Archive for the ‘Leadership’ Category

How’s your relationship with your boss?

Sunday, March 15th, 2015

A recent study by Dale Carnegie Training found that fewer than 30 percent of employees are fully engaged at work. But the survey went further, asking those engaged employees what accounts for their engagement. The number one factor? Their relationship with their immediate supervisor.

This isn’t the first time personal relationships have been found to be important for engagement. Gallup research has found the same result for years.

That doesn’t mean managers and direct reports have to go on long walks together or bond over a candlelight dinner. They just have to communicate clearly and authentically, connect, and bring their whole hearts and minds to their workplace relationships.

Your relationship with your boss is one of your most important relationships. Fortunately a great deal is in your control. Keep her fully informed on the status of things, always tell the truth, go above and beyond, and always support her projects.

Most of all, speak positively about your boss. Of course she has flaws…and so do you. Ask for what you need and don’t beat her up for what she isn’t. Bring your higher self to the relationship.

Nurture your relationship with your boss and build trust by hitting your numbers and your deadlines and you will build a relationship that will serve you well all through your career.

Want to succeed?

Sunday, January 18th, 2015

Stop blaming the outside world

Jim Harter at Gallup was recently asked what successful organizations have in common. The answer might surprise you.

It isn’t huge financial resources. It isn’t charismatic leaders. It isn’t perfect products or services.

Sure, these things help. But it turns out these are not the deciding factors in success. So what is?

It’s a refusal of employees at every level to use the economy, or any outside circumstances, as an excuse for failure.

The economy will ebb and flow. That’s a guarantee. And across all industries, Harter has found that those companies taking the lows as an excuse to fail are much more likely TO fail than those who, as he puts it, “just leaned into it a bit more.”

Just a bit more!

A recession or tough economy can get into your head like a cancer. And once you have that excuse, it’s easy to let yourself fall short of success.

But if you want to join the winners, don’t find excuses outside of yourself. Meet the inevitable challenges, and lean in!

Under-Promise and Over-Deliver

Monday, December 15th, 2014

Have you ever ordered a pizza, the guy on the phone said it would be an hour, and it shows up in 40 minutes. You’re pumped! But if he promised 30 minutes and it came in 40, you’d be ticked off, even though the result was the same.

Or how about the last time you ordered a widget over the internet? They said it’d arrive in 7-10 business days. When it comes on Day 5, you are one happy customer.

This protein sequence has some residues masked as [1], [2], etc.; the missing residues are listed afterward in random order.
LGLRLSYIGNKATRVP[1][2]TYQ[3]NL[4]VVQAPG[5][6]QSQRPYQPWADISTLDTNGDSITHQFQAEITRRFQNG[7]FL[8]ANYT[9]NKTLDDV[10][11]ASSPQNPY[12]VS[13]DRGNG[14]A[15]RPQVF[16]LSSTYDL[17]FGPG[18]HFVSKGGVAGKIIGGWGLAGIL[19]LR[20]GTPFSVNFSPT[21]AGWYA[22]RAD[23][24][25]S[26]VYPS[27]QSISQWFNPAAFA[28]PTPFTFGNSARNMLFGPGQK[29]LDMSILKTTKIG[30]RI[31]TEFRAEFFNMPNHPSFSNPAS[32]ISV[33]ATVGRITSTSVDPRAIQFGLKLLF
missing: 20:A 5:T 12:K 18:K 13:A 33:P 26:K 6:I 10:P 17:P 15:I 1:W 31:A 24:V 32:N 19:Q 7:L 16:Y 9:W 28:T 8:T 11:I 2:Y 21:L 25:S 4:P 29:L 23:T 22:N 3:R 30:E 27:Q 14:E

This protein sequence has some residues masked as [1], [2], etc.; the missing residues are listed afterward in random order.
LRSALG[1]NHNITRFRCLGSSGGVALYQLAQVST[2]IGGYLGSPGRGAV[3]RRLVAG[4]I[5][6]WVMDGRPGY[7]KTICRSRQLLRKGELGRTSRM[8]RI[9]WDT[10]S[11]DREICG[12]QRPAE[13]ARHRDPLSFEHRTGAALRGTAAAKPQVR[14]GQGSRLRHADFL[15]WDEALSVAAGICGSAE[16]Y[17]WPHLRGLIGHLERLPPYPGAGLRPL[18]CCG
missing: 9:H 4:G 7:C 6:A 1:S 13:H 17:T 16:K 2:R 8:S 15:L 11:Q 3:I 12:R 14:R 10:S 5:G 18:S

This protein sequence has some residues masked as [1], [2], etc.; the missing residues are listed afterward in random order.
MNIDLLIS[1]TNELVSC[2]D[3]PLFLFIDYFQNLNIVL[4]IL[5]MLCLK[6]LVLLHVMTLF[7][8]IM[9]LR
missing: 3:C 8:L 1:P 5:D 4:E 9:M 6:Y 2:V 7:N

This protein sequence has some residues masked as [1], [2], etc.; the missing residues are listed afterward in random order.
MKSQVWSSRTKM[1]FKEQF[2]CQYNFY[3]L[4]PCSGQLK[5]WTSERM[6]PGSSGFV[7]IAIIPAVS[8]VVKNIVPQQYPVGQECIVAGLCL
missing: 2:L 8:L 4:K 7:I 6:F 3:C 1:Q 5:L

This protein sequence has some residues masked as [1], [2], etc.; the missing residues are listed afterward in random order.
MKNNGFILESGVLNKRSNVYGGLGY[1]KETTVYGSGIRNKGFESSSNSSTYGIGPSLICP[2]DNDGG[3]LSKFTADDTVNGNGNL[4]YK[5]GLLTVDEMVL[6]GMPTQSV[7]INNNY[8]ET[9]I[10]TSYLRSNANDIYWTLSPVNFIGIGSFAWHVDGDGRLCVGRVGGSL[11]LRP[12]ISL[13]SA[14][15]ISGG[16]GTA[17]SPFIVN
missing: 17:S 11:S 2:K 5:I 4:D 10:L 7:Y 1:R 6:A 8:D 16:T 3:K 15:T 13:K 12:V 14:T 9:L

Coincidence? Not a chance. Maybe you’re just lucky? Not unless everybody else is too.

Companies that beat their own promises know exactly what they’re doing. Under-Promise and Over-Deliver.

That way, the same result becomes a pleasant surprise and your stock goes up in the eyes of the customer.

Have a great Monday!


Work Like Your Life Depends on It

Monday, December 8th, 2014

When winners are studied—in sports, business, or any other area of life—they consistently display the same attitudes and practices. One of the most important is working or playing like their lives depend on it.

For a winner in sports, every practice, every game, and every action taken is intensely committed.

And what about the business world? A survey measuring efficiency in the workplace found that the average worker operates at about 50 percent capacity.

Worse yet, the average manager uses only 30 percent of his or her time in an effective manner.

Winners understand that every moment, every transaction, and every decision is an opportunity to score big, whether you’re on the football field, in the board room, or playing the game of life… play big!

Critical Thinking Skills

Monday, April 14th, 2014

A recent study of executives showed that their number one concern is not having people with the critical thinking skills to fill the corner offices.

Another study showed that the average American student shows zero increase in critical thinking skills after four years of college. Whoa! No wonder employers are worried!

But critical thinking has to be more than a vague buzzword, and that starts by knowing what it is and isn’t.

Critical thinking is not about what you know, but how you think. It’s the systematic attempt to avoid errors in reasoning, especially errors that creep in because of our own biases and preferences. Everybody has those biases, but a critical thinker knows how to counter them effectively.

Done right, critical thinking can be the secret weapon that allows for massive effectiveness and powerful results and returns for your organization, and for your career.